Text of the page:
Details on a public colloquium with the title ``A Class of Computing Models Inspired by Spiking Neurons: A Public Colloquium on Spiking Neural P Systems'' by F. Cabarle

A Class of Computing Models Inspired by Spiking Neurons:

A Public Colloquium on Spiking Neural P Systems

by Francis George C. Cabarle

Algorithms and Complexity Lab

Department of Computer Science

University of the Philippines Diliman


Spiking neural P systems (in short, SNP systems) are a class of parallel, distributed, and nondeterministic models of computation. SNP systems are membrane models within the larger membrane computing area (which is further included into natural computing) initiated by Gheorghe Paun in 1998. In what follows, we mention briefly some of the topics that will be touched in this colloquium. Membrane computing is a systematic assault on computations inspired by the living cell, continuing the goal of natural computing of obtaining computing ideas from (or even performing computations in) the natural world. In the case of SNP systems, the inspiration mainly comes from a specific cell called a neuron. Neurons are placed on the nodes of a directed graph with synapses as arcs between neurons. The spiking of a neuron using a spiking rule produces a signal simply called the spike. The spiking neuron uses time not only as a background for information, but as information support also: e.g. a number n can be encoded as the time interval between the times t' – t = n, t' > t, of spike production of a neuron. This idea of using time as support produced a menagerie of ways to introduce inputs or extract outputs, which gave rise to many SNP system variants. Other SNP system variants include other neuroscience ideas, which are then used for computing purposes, e.g. astrocytes or glial cells, neural stem cell division. The issues of computability (how powerful a computing model is) and computational efficiency (how much time and space is required for computations) are given: SNP systems and their many variants are known to be Turing universal (i.e. they can simulate a universal Turing machine) and computationally efficient (i.e. they can efficiently solve NP-complete problems). The colloquium aims to provide an introduction on these computing issues (both closed and open) for the interested viewers and researchers in fields related to computing.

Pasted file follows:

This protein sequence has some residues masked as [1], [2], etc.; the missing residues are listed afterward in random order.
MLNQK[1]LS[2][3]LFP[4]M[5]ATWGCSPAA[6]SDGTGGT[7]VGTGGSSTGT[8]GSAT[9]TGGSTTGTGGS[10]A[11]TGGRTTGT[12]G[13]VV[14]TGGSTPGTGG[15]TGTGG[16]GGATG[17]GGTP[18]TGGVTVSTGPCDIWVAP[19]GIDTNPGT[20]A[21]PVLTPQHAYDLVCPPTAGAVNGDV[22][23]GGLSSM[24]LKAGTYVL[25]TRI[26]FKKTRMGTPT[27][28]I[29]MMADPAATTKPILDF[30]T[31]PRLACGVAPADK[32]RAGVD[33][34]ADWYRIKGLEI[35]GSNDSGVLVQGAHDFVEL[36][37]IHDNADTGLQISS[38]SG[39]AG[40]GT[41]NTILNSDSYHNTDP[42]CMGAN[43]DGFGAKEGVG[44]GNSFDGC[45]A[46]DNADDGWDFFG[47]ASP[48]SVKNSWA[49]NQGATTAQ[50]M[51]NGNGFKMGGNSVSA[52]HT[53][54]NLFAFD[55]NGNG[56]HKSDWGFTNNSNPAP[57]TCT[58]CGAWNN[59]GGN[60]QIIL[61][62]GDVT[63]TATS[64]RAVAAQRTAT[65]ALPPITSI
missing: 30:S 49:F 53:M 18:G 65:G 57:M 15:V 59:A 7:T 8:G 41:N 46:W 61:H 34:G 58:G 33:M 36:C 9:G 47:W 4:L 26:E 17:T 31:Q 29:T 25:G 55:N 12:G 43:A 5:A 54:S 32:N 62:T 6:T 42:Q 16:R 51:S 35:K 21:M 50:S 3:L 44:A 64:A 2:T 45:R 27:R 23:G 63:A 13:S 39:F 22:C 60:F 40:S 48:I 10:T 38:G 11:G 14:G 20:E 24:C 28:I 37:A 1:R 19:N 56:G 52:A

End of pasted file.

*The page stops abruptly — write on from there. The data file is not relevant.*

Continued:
Keywords: Natural Computing, Membrane Computing, Spiking Neural P systems, Models of computation, Turing universality

Date: 23 April 2015, Thursday

Time: 16:30 – 18:00

Venue: ERDT room, Department of Computer Science,

Velasquez St., UP Diliman, Quezon city

Faculty, students, and the general public are invited.

The abstract poster is attached as a PDF file in this page.

The slides are attached as a PDF file in this page.